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Homework Statement
Show f(x)=(x−2)sinxln(x+2) has f'(x)=0 somewhere on [-1,3]
The Attempt at a Solution
I tried using Rolle's theorem, but f(-1)≠f(3). Then I tried the mean value theorem, but didn't get 0 either.
You can find f'(x) analytically, so maybe you should do that and then apply the intermediate value theorem.Homework Statement
Show f(x)=(x−2)sinxln(x+2) has f'(x)=0 somewhere on [-1,3]
The Attempt at a Solution
I tried using Rolle's theorem, but f(-1)≠f(3). Then I tried the mean value theorem, but didn't get 0 either.
Well if it's numerical analysis, why are you using those theorems? Suppose it was some function that you didn't even know what the form was, how could you show the derivative is zero somewhere in that interval? If it was mine, I'd generate "numerically" since this is numerical analysis, a set of equally spaced points in that interval and then compute the value of the function and then I'd inspect the list for the "monotonicity" change, that is, when the numbers are increasing then decreasing or vice-a-versa. However if there is an inflection point, the derivative could still be zero without this change in monotonicity. But we could at least rule out the former case this way. Anyway, lots of tough problems won't give you the luxury of using nice theorems and you'll have to muscle-through the data in this way or another.Homework Statement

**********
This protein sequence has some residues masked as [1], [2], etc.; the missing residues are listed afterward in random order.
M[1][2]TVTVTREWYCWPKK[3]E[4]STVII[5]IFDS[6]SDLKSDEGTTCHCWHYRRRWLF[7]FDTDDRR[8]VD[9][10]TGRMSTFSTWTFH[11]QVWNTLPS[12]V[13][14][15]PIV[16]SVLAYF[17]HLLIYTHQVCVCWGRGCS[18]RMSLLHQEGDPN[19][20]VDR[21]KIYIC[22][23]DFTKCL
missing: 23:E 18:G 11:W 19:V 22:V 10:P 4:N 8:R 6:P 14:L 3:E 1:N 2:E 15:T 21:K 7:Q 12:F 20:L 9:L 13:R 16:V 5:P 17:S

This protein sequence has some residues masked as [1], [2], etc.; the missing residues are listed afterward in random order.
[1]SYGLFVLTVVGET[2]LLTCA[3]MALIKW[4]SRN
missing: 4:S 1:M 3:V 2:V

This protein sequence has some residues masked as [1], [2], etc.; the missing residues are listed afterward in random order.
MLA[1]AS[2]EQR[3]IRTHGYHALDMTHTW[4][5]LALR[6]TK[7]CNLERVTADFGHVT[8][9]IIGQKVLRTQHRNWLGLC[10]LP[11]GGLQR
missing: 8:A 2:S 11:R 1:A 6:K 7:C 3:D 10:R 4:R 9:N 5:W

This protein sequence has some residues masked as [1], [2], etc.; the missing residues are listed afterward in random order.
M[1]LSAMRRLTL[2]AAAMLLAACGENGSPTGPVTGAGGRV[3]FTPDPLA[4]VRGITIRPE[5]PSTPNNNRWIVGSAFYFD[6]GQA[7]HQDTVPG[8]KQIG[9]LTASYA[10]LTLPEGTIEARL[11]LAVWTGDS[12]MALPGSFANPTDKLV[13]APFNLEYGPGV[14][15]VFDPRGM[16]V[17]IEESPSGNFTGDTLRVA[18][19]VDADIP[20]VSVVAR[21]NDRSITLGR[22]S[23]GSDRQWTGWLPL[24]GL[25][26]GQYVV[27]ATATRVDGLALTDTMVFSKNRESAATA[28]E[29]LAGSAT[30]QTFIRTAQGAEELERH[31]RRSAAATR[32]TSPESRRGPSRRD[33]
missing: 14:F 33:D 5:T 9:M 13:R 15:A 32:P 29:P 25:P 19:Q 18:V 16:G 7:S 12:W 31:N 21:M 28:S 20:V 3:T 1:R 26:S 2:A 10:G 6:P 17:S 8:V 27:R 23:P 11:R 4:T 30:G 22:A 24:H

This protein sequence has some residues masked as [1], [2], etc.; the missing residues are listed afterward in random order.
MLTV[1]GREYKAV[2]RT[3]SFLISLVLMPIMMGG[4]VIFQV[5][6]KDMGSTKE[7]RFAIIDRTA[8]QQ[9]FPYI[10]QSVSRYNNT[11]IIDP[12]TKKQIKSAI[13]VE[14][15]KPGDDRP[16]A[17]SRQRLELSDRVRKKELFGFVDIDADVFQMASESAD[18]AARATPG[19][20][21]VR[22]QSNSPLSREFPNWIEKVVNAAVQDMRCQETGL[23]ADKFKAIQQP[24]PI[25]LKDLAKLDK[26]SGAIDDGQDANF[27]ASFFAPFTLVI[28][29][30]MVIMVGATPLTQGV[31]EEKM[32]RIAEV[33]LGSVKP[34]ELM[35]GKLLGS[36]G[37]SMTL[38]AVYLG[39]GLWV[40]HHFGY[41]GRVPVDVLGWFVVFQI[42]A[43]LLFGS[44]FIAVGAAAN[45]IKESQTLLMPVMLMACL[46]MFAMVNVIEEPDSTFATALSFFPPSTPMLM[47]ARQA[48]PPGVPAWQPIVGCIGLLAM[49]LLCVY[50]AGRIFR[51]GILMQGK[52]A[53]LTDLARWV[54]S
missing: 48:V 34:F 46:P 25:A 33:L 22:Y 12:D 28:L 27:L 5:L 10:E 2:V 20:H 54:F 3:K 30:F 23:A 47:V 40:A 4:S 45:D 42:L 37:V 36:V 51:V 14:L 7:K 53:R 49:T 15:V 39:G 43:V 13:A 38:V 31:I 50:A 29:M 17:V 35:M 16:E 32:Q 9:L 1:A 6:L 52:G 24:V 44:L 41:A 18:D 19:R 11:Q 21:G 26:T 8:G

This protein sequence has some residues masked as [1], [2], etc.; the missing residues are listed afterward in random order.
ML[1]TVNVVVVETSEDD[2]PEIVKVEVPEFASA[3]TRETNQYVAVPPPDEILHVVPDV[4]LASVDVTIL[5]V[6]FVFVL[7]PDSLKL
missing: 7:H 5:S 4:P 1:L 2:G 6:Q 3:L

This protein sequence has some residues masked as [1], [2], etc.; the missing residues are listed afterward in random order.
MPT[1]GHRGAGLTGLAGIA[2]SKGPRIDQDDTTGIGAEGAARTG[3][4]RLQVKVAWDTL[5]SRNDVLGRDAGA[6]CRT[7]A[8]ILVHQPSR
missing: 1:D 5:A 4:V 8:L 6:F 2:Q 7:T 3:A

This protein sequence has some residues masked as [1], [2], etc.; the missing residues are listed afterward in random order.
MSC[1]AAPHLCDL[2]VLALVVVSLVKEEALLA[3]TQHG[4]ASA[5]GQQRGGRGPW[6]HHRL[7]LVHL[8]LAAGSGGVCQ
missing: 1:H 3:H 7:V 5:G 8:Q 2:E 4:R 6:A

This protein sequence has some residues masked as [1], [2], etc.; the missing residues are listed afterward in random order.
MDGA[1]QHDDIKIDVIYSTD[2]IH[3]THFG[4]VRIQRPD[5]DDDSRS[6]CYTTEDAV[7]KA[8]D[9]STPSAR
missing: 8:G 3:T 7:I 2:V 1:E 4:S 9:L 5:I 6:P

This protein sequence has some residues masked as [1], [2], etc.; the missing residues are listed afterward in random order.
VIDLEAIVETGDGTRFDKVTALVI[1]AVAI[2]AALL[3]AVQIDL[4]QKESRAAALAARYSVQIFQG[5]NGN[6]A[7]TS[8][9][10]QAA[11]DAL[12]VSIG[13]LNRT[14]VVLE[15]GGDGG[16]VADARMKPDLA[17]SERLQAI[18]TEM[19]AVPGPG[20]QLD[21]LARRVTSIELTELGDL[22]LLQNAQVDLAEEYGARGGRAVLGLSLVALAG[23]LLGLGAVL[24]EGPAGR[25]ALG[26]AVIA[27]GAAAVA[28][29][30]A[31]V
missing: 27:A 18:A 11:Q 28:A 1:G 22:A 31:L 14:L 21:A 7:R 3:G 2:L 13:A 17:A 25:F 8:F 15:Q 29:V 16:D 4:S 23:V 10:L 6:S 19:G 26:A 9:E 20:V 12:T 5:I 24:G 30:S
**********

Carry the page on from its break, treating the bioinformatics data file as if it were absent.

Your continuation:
Show f(x)=(x−2)sinxln(x+2) has f'(x)=0 somewhere on [-1,3]
The Attempt at a Solution
I tried using Rolle's theorem, but f(-1)≠f(3). Then I tried the mean value theorem, but didn't get 0 either.
What does the interval [0,1] do for you?I got it, make [0,1] a subset of [-1,3] then i can use Rolle's theorem and then determine that there must be a c in [0,1] so there's gotta be a c in [-1,3]
sorry i meant for the interval to be [0,2]What does the interval [0,1] do for you?
That's better.sorry i meant for the interval to be [0,2]
then i get f(0)=f(2)=0 => rolle's